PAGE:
For those of you not already in the know, it is not uncommon for those of us on the railway to work night shifts. I'm not one of these weirdos that chooses to do night shifts so I can moonlight in the daylight hours, and I've seen too many of my colleagues who choose to do nights on a regular basis go down with all sorts of heart-related or blood pressure-related dramas to ever want to do night shifts on a permanent basis.
As I do my own turns through following the roster, my week of nights only come around every 17-18 weeks or so, so if you think of that spread out over a year, it doesn't seem like much. The railway week starts on a Sunday, this means you start a set of nights on a Sunday night and finish on Sunday morning later on in the week. The Sunday you finish on also happens to be your rest day (or annual leave, depending on whereabouts in the roster you are), and then you're back to work on the Monday (sometimes to a dead early shift) through to Wednesday, followed by (normally) four or five days off.
Pros to nights? Maybe the block of a few days off (after you've been back to work for three days) after your nights. The fact you don't have to wake up to an alarm. In the summer, there's the amazing sunrises and the walk home in the sunshine. But the cons outweigh the pros to me, especially the sheer fuckwittery that ensues when it comes to trying to get your sleeping pattern in order afterwards, never mind during. As I said earlier, the Sunday morning that you finish your nights (normally by around 8am at the very latest) also happens to be one of your rest days that week, and as you have to go back to work on the Monday, there's often a debate amongst train drivers over what to do on that Sunday. Do you stay up? Do you have a nap? Do you just go to sleep as normal when you get home? Bearing in mind that most of us would've been up since Saturday afternoon, you can imagine what the body wants to do, but my answer is to not be a pussy and just stay up and do stuff, because it is a rest day after all.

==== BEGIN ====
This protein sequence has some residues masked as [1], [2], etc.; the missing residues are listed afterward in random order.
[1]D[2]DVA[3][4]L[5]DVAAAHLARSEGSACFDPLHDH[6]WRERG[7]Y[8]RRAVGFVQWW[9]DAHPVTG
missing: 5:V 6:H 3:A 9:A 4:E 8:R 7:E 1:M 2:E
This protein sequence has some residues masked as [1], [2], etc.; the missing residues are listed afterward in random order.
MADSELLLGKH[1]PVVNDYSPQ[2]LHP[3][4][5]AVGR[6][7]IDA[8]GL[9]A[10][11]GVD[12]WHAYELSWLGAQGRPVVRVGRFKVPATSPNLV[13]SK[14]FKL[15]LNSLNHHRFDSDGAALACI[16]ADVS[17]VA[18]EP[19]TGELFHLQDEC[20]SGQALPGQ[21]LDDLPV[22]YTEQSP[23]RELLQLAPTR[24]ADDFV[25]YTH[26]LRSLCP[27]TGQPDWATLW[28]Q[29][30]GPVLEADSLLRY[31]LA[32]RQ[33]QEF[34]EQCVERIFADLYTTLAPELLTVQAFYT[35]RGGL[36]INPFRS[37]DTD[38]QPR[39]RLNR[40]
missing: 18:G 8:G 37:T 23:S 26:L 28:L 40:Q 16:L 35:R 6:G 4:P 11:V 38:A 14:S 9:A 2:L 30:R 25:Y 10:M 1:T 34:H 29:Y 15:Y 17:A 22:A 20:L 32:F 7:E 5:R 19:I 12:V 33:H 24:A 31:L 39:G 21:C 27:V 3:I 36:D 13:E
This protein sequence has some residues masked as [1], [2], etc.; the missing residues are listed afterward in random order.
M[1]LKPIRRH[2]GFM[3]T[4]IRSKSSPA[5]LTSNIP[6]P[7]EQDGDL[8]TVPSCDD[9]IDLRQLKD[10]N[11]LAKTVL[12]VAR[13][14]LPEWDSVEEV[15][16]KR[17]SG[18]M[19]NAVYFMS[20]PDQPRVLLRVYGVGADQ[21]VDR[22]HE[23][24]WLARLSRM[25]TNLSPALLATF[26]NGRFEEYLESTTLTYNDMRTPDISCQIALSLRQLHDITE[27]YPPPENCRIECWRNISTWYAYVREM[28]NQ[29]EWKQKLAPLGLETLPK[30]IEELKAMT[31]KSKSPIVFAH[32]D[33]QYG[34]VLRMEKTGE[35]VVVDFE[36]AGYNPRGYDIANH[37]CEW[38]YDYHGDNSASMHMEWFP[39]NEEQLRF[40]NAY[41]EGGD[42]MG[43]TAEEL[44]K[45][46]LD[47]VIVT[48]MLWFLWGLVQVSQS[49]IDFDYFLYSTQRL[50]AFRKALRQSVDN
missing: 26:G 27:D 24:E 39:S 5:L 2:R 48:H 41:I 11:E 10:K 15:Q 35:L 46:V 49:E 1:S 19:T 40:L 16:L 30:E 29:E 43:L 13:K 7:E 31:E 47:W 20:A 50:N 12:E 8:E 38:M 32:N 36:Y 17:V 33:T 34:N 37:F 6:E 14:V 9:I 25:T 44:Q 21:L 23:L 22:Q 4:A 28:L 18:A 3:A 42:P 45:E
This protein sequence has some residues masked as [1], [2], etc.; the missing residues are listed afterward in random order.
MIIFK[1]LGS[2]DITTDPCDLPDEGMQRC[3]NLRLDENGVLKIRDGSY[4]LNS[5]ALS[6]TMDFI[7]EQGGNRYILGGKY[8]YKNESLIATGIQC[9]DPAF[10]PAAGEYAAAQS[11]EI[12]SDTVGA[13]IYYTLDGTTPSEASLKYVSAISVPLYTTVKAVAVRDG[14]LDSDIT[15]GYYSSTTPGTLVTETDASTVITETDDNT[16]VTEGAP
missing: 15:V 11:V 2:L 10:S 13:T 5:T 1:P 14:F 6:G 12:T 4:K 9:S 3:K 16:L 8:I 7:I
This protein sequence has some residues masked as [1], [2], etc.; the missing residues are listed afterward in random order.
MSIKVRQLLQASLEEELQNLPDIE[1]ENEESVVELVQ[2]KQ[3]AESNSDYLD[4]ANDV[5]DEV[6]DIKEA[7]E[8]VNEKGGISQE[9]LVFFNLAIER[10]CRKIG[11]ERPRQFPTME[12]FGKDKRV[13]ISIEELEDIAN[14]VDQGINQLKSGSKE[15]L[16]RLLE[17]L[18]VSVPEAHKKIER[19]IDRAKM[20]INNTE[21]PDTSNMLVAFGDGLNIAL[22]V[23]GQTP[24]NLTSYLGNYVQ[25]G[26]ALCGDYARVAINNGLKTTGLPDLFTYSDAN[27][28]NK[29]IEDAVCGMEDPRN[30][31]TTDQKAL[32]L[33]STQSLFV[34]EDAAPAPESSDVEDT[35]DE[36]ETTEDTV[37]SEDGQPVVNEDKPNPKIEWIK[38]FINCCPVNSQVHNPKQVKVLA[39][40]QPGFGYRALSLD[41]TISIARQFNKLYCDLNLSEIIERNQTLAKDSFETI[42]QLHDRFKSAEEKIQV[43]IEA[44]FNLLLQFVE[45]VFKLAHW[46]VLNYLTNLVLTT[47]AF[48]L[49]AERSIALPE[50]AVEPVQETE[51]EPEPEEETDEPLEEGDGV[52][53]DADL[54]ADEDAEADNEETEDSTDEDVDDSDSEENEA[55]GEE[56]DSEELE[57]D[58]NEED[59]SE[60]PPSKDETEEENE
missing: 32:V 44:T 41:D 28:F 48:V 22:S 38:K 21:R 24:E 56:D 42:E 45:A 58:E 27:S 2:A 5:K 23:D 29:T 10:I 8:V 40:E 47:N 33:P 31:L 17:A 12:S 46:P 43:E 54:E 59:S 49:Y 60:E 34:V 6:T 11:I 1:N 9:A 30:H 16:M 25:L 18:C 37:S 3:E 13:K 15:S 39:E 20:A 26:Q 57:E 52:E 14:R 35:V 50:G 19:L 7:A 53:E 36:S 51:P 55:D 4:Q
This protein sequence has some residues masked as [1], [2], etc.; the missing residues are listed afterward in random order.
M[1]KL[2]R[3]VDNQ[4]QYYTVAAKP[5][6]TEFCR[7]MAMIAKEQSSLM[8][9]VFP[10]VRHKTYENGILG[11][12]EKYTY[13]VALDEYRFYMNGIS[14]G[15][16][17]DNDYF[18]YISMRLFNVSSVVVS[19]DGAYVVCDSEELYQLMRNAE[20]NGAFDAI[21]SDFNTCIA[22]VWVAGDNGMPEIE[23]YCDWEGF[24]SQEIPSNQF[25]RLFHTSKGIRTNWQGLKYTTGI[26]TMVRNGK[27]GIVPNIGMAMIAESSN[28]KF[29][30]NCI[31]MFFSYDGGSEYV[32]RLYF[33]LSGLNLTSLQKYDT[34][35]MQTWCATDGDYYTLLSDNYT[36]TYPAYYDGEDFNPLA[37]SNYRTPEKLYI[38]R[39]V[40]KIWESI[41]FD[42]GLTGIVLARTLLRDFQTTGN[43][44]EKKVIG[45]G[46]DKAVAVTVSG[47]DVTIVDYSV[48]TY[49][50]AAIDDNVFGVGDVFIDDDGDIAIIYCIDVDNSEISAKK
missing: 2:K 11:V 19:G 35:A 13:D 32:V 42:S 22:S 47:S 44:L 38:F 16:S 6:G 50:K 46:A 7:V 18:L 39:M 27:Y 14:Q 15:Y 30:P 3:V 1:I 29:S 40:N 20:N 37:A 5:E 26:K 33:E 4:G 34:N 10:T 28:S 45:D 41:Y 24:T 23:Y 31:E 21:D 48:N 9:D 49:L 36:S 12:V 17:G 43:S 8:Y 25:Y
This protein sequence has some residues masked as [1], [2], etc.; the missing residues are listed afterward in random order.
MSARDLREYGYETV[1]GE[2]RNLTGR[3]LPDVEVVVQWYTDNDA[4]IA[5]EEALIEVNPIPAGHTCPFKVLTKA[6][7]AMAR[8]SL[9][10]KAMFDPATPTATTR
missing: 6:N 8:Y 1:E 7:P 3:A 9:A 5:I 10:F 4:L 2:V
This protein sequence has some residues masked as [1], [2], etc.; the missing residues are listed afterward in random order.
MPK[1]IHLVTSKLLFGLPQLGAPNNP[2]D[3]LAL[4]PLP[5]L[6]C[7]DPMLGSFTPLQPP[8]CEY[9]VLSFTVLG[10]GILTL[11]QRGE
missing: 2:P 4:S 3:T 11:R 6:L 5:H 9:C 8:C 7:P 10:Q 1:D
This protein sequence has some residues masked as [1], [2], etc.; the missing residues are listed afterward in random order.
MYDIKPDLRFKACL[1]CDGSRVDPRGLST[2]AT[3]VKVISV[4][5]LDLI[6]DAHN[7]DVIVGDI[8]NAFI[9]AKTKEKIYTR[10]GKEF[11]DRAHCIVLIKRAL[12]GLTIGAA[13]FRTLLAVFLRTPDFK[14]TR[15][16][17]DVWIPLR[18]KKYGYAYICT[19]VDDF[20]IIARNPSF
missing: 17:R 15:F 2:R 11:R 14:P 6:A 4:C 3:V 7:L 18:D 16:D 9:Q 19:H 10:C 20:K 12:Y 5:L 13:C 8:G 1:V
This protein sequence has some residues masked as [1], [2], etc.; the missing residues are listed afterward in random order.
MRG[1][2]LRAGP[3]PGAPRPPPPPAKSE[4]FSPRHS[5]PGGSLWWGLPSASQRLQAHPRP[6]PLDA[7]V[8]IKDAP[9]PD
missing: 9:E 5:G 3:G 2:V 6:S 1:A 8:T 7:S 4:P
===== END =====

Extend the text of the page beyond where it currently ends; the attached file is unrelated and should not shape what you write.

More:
So, on the Sunday morning, having just finished a set of nights, I decided to stay up. I think that by the time I put myself to bed on the Sunday night, I'd been up for a mere 33 hours. I've done longer, but it was a pretty hot day.
We decided to get the train into London Waterloo and stop by the Southbank Centre Food Market, something we love to do when we get a weekend day off together as there's one or two stalls we always love to visit. I'd only had a small breakfast when I got home from work, so by lunchtime I was slightly ravenous. And thirsty.
Downing a lovely pint of real cider almost makes me feel like I'm celebrating having survived nights, ha. For £3, it's also probably for cheapest pint you'll be able to get in London, and 6% is pretty tame for a pint, I'd say. With pints in hand, we take a wander around the back street behind the Royal Festival Hall. There is a bus that serves up oysters and cocktails.
Anyway, we wander down to the riverside and prop ourselves up against a rail to watch the skateboarders for a while. There is a guy in a green Thrasher t-shirt that is very good (he nollies onto the concrete block and then shifts into a nose manual, which he lands perfectly on the other side into a switch), but I'm never able to catch him in time.
S wants to go and have a look at the new part of London Bridge Station that had opened, so we decided we'd walk down along the Southbank and then perhaps get a train later on. We pass the book stall underneath Waterloo Bridge (where I always have to stop and see what new antique maps they have for sale), and then sit down to rest my tired bones and finish my pint.
Further on, there's a quiet rebellion about that controversial Garden Bridge.
I feel another bridge would spoil the view along the Thames, especially from the project images I've seen of The Garden Bridge. One thing I love about following the River Thames in town is being able to see St. Paul's Cathedral in the distance as we wind our way round, though it's getting a bit crowded now what with all the other buildings that have sprung up. I'm not sure how I feel about "The Cheesegrater", and I definitely want to send "The Walkie-Talkie" somewhere else, but it seems like all these new glass things popping up are all the rage.
Always great to see people out and about mudlarking about the Thames as it brings back memories of when my parents used to take my brother and I down very early on Saturday or Sunday summer mornings to the Woolwich shore – they used to fob us off and tell us we were going to "the beach"...
Carrying on, we get closer to Blackfriars and the railway bridge. S thinks it's an amazing structure, and to his credit, you can get some amazing and unobstructed views of London from the platforms, though I'm somewhat put off by the roof when I'm looking at it from the distance. I do like the crests on the side of it though.
There's also a very tiny mosaic under the bridge by the bicycle racks, just outside the station entrance. St. Paul's Cathedral pops up again once you come out from under the bridge.